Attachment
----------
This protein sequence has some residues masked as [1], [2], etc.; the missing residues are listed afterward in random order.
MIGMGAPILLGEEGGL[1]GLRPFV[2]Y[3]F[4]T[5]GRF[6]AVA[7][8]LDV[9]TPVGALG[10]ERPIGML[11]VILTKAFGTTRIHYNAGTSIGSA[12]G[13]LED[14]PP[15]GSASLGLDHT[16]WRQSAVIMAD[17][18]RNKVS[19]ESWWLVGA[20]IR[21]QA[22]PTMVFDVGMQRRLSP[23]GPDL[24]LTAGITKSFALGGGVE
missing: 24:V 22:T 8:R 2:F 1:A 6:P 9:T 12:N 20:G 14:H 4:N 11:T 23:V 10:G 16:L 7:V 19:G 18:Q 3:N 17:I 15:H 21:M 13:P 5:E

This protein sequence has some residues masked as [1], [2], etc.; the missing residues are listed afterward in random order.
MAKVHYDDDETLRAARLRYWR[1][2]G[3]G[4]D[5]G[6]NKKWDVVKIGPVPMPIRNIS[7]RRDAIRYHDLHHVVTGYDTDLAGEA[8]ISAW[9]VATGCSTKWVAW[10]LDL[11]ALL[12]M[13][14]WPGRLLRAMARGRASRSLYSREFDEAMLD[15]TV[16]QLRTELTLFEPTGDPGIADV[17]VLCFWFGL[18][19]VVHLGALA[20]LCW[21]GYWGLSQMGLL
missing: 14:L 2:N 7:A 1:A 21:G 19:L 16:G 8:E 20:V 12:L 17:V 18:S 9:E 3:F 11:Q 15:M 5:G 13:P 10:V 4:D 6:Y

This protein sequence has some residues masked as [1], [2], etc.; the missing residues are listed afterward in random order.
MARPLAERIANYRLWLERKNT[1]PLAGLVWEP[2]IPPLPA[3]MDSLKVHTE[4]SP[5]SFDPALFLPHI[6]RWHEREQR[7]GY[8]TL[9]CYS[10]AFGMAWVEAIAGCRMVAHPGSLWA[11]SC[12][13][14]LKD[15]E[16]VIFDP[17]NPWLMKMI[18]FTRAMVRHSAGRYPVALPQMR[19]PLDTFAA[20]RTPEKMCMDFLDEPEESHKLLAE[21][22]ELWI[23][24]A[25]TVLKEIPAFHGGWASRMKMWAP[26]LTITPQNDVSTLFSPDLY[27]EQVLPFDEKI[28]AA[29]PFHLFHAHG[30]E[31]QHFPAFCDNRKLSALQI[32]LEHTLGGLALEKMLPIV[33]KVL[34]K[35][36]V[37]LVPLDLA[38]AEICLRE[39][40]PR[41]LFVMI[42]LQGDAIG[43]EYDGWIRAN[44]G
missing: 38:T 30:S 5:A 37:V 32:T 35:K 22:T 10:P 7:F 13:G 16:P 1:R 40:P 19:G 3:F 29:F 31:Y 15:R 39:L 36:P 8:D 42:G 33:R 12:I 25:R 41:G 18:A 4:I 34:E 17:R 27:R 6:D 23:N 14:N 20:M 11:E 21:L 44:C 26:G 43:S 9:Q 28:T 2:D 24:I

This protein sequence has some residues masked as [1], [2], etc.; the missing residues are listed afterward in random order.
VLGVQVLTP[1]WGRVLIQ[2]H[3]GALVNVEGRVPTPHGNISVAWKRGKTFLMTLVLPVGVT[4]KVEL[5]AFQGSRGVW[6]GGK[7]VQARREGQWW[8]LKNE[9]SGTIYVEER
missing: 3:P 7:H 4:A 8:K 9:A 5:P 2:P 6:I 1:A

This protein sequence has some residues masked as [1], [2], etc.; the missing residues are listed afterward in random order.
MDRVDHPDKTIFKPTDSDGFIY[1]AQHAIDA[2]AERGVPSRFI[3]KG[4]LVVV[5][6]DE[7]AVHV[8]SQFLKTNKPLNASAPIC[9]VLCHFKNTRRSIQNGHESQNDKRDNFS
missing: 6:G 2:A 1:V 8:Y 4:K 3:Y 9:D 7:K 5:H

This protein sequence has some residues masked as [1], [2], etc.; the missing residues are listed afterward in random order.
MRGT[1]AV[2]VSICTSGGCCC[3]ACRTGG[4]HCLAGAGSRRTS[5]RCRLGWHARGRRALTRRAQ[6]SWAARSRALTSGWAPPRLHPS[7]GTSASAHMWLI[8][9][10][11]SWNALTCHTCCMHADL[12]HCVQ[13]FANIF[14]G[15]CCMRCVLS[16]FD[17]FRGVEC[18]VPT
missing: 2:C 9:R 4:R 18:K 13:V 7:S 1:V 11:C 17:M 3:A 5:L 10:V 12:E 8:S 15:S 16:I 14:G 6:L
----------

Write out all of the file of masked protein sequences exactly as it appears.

This protein sequence has some residues masked as [1], [2], etc.; the missing residues are listed afterward in random order.
MIGMGAPILLGEEGGL[1]GLRPFV[2]Y[3]F[4]T[5]GRF[6]AVA[7][8]LDV[9]TPVGALG[10]ERPIGML[11]VILTKAFGTTRIHYNAGTSIGSA[12]G[13]LED[14]PP[15]GSASLGLDHT[16]WRQSAVIMAD[17][18]RNKVS[19]ESWWLVGA[20]IR[21]QA[22]PTMVFDVGMQRRLSP[23]GPDL[24]LTAGITKSFALGGGVE
missing: 24:V 22:T 8:R 2:F 1:A 6:P 9:T 12:N 20:G 14:H 4:N 11:T 23:V 10:G 16:L 7:V 19:G 18:Q 3:N 17:I 15:H 21:M 13:P 5:E

This protein sequence has some residues masked as [1], [2], etc.; the missing residues are listed afterward in random order.
MAKVHYDDDETLRAARLRYWR[1][2]G[3]G[4]D[5]G[6]NKKWDVVKIGPVPMPIRNIS[7]RRDAIRYHDLHHVVTGYDTDLAGEA[8]ISAW[9]VATGCSTKWVAW[10]LDL[11]ALL[12]M[13][14]WPGRLLRAMARGRASRSLYSREFDEAMLD[15]TV[16]QLRTELTLFEPTGDPGIADV[17]VLCFWFGL[18][19]VVHLGALA[20]LCW[21]GYWGLSQMGLL
missing: 14:L 2:N 7:A 1:A 21:G 19:L 16:G 8:E 20:V 12:L 17:V 18:S 9:E 3:F 11:Q 15:M 5:G 13:P 10:V 4:D 6:Y

This protein sequence has some residues masked as [1], [2], etc.; the missing residues are listed afterward in random order.
MARPLAERIANYRLWLERKNT[1]PLAGLVWEP[2]IPPLPA[3]MDSLKVHTE[4]SP[5]SFDPALFLPHI[6]RWHEREQR[7]GY[8]TL[9]CYS[10]AFGMAWVEAIAGCRMVAHPGSLWA[11]SC[12][13][14]LKD[15]E[16]VIFDP[17]NPWLMKMI[18]FTRAMVRHSAGRYPVALPQMR[19]PLDTFAA[20]RTPEKMCMDFLDEPEESHKLLAE[21][22]ELWI[23][24]A[25]TVLKEIPAFHGGWASRMKMWAP[26]LTITPQNDVSTLFSPDLY[27]EQVLPFDEKI[28]AA[29]PFHLFHAHG[30]E[31]QHFPAFCDNRKLSALQI[32]LEHTLGGLALEKMLPIV[33]KVL[34]K[35][36]V[37]LVPLDLA[38]AEICLRE[39][40]PR[41]LFVMI[42]LQGDAIG[43]EYDGWIRAN[44]G
missing: 38:T 30:S 5:A 37:V 32:T 35:K 22:T 10:P 7:F 13:G 16:P 1:R 40:P 19:G 3:F 29:F 31:Y 15:R 39:L 36:P 8:D 42:G 33:R 12:I 25:R 41:G 18:A 4:I 34:E 17:R 27:R 6:D 23:N 14:N 20:M 11:E 21:L 44:C 26:G 43:S 9:Q 28:T 2:D 24:I

This protein sequence has some residues masked as [1], [2], etc.; the missing residues are listed afterward in random order.
VLGVQVLTP[1]WGRVLIQ[2]H[3]GALVNVEGRVPTPHGNISVAWKRGKTFLMTLVLPVGVT[4]KVEL[5]AFQGSRGVW[6]GGK[7]VQARREGQWW[8]LKNE[9]SGTIYVEER
missing: 3:P 7:H 4:A 8:K 9:A 5:P 2:P 6:I 1:A

This protein sequence has some residues masked as [1], [2], etc.; the missing residues are listed afterward in random order.
MDRVDHPDKTIFKPTDSDGFIY[1]AQHAIDA[2]AERGVPSRFI[3]KG[4]LVVV[5][6]DE[7]AVHV[8]SQFLKTNKPLNASAPIC[9]VLCHFKNTRRSIQNGHESQNDKRDNFS
missing: 6:G 2:A 1:V 8:Y 4:K 3:Y 9:D 7:K 5:H

This protein sequence has some residues masked as [1], [2], etc.; the missing residues are listed afterward in random order.
MRGT[1]AV[2]VSICTSGGCCC[3]ACRTGG[4]HCLAGAGSRRTS[5]RCRLGWHARGRRALTRRAQ[6]SWAARSRALTSGWAPPRLHPS[7]GTSASAHMWLI[8][9][10][11]SWNALTCHTCCMHADL[12]HCVQ[13]FANIF[14]G[15]CCMRCVLS[16]FD[17]FRGVEC[18]VPT
missing: 2:C 9:R 4:R 18:K 13:V 7:S 1:V 11:C 17:M 3:A 5:L 10:V 12:E 8:S 15:S 16:I 14:G 6:L